Have you met Hollywood Jesus?

I have a confession to make…

Although I am a bible believing, openly professing Christian, I have not watched Mel Gibson’s, “The Passion of the Christ” (2004).

There, I said it! Right now I can see Christian mothers covering their baby’s ears, Amish communities turning their backs, and stalwart fundamentalists writing my excommunication letter. Of course I write all this in jest. But I do remember at the time of Gibson’s movie rendition of Christ’s life, death and resurrection being released how driven Christians were to see it. I have a vivid memory of one pastor presenting communion after he had seen the movie. He openly stated that people who had witnessed Gibson’s rendering of Christ’s crucifixion would now have a deeper understanding of how Jesus suffered for us. Apparently, the rest of us simply had to work with a watered down comprehension of the atonement. Perhaps it was this experience that caused me to ‘dig my heels in’ and choose not to watch the film. Please hear me correctly…I don’t think the film is bad or unwarranted (I can’t pass judgement on something I haven’t seen)…I just think the manner in which the Christian community consumes pop culture has much to be desired. Which brings me to my most recent observation of Christians meeting Hollywood Jesus…

In Australia we have a new miniseries showing on TV. “The Bible” is a ten part presentation of select bible stories and while it’s directors and writers openly state that it is not a complete transcription of the bible text (how could it be in ten shows) they readily state that they are doing their best to present the ‘spirit’ of the text. I have no problem with this. Indeed, I welcome it (and not only because some of the cool special CGI effects are really well done). My problem lies with our response to such programs. Simply, how is it that we can find ourselves, as a Christian community, consuming these programs in a non-reflective manner? Just because something is titled ‘The Bible’ or has the name of Christ as its moniker does not automatically quarantine it from assessment or debate. We must grow as a Christian community beyond our modernist ideals which are founded on ‘black and white’ judgements (i.e. “If you’re not for us, you’re against us!”) and engage in the postmodern world which exists in the variability of grey-scale. The Christian faith should not shy away from discussion and debate! Might I be so bold as to suggest that it’s only Christ that can add colour, shade and texture to an otherwise two-dimensional grey-scale world?

Furthermore, Jesus challenged his disciples (specifically Peter) to personally comprehend who he was; aside from that which others presented him as. In Matthew 16: 13b–17 Jesus asks,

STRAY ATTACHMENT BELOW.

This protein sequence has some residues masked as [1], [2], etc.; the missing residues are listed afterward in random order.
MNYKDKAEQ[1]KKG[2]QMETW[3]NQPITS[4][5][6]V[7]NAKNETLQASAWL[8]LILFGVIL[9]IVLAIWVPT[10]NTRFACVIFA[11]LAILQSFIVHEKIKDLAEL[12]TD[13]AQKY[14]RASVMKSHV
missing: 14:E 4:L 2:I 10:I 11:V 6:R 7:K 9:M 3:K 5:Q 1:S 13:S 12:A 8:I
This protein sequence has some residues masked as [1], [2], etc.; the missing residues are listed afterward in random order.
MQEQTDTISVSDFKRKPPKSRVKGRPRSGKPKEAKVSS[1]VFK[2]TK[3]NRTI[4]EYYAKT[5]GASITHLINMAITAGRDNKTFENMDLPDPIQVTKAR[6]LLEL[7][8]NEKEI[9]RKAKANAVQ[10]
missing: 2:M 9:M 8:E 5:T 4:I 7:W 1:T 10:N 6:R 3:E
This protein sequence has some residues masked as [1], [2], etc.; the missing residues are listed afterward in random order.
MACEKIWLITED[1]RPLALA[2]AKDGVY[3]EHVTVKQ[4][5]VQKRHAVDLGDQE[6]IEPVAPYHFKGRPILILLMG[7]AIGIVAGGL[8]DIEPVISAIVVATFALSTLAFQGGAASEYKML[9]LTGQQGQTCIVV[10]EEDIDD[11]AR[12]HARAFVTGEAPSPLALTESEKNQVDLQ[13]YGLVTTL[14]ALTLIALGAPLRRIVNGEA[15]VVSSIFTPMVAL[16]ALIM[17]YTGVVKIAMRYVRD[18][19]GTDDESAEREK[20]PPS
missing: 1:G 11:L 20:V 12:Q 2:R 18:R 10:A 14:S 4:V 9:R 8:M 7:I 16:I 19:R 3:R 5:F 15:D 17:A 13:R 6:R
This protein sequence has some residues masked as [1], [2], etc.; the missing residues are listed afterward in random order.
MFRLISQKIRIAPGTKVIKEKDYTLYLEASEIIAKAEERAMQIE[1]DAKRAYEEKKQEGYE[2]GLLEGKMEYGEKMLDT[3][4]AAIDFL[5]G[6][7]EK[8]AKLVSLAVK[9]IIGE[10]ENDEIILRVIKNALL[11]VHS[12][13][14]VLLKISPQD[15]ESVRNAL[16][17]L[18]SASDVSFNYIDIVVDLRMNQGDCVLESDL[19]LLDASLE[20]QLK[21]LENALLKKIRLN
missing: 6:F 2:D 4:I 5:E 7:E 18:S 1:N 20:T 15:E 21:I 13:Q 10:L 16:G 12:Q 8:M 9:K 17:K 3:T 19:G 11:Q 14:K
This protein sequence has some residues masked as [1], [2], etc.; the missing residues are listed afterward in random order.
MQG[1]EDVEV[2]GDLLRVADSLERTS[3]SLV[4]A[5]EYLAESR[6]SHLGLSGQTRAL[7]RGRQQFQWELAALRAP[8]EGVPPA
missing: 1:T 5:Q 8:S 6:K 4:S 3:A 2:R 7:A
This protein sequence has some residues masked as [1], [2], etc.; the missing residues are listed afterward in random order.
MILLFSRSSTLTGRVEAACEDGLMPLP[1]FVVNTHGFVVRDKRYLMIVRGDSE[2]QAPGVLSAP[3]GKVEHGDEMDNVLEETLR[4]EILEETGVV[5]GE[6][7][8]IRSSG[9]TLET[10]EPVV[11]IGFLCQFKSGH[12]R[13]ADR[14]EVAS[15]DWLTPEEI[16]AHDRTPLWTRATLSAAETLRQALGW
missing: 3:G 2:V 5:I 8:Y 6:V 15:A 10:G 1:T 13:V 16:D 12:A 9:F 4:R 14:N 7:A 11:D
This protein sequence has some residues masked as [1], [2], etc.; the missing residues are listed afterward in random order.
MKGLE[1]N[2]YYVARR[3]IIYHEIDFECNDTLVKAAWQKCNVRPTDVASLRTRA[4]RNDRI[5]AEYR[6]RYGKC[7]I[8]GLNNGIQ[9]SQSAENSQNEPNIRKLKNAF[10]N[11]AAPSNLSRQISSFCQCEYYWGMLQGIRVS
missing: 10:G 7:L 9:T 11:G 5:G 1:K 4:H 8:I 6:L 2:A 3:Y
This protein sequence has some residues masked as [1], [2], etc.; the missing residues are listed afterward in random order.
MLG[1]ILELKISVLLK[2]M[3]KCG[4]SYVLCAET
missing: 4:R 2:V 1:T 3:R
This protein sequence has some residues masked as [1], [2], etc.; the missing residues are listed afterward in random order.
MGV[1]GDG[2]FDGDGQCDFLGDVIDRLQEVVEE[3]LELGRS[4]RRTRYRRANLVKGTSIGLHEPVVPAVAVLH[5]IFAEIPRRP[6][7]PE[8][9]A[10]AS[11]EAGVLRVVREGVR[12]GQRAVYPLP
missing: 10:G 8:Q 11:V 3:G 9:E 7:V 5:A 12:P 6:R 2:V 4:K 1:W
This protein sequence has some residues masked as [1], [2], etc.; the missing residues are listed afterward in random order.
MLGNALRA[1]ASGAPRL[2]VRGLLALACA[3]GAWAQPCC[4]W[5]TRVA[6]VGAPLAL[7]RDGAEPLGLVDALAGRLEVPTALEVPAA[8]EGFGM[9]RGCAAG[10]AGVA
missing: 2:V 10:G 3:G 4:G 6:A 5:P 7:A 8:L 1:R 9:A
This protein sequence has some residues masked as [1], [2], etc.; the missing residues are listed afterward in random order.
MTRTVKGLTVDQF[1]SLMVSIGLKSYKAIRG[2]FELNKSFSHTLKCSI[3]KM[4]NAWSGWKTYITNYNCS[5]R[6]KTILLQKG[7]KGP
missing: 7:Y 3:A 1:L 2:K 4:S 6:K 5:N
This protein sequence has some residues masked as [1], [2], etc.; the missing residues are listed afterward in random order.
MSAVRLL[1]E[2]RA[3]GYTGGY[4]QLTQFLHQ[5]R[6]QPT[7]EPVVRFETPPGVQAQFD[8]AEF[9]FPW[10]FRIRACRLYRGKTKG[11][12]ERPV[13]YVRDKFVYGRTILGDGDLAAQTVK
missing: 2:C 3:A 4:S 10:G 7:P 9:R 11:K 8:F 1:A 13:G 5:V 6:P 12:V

“Who do people say that the Son of Man is?” And they said, “Some say John the Baptist, others say Elijah, and others Jeremiah or one of the prophets.” He said to them, “But who do you say that I am?” Simon Peter replied, “You are the Christ, the Son of the living God.” And Jesus answered him, “Blessed are you, Simon Bar-Jonah! For flesh and blood has not revealed this to you, but my Father who is in heaven.

Again, I’m keen to ensure you understand I am not decrying Hollywood depictions of Christ outright – though there have been some truly appalling attempts! Moreover, I am seeking to remind us that any representation of Jesus will always fall short of a personal encounter with the living Christ. It is only when we allow the real Jesus to directly ask us, “but who do you say I that I am?” that we can truly make a declaration of faith. Meeting Hollywood Jesus simply doesn’t (and never will) cut it!

So does Hollywood (by this I mean pop culture at large) have a place in presenting Christ. Yes! But let’s be mature in how we consume and disseminate our rough and crude likeness of his image and nature. Let’s remember that now, in the 21st century, as it has been for two millennia that our best presentation of the gospel is in how we live our lives surrounded by a culture that does not know Him. “The Bible” (the miniseries) has a place…and who knows…I might even watch Gibson’s “The Passion of the Christ” one day. Regardless, I hope that the manner in which I live my life does not introduce friends and family to the Hollywood Jesus; but the Christ, the Son of the living God.

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About Dr Daniel K. Robinson

Daniel is a freelance artist and educator. In 2011 Daniel completed his Doctor of Musical Arts degree at the Queensland Conservatorium Griffith University. He has served as National Vice President (2009–11) and National Secretary for the Australian National Association of Teachers of Singing (2006–11) and was awarded the ANATS National Certificate of Recognition for service to the profession in 2012. Daniel is the principal Singing Voice Specialist for Djarts (www.djarts.com.au) and presents workshops and seminars to church singers across Australia and abroad. He and his wife Jodie have three children and live in Brisbane, Queensland Australia.

Posted on July 18, 2013, in Christian Culture, Consumer, Pop Culture, Religion and tagged , , , , , . Bookmark the permalink. 2 Comments.

  1. Totally! Our lives are the thing and we don’t have to wait for them to be released on TV for Christ to have an impact, through us. Blessings!

  2. I didn’t see the first episode but my atheist movie- loving brother in law said he was going to watch it because it had broken records for number of people watching a program in the USA!
    If it brings Gods message to people, that’s good It’s up to God to decide if it will open their eyes and bring them to faith

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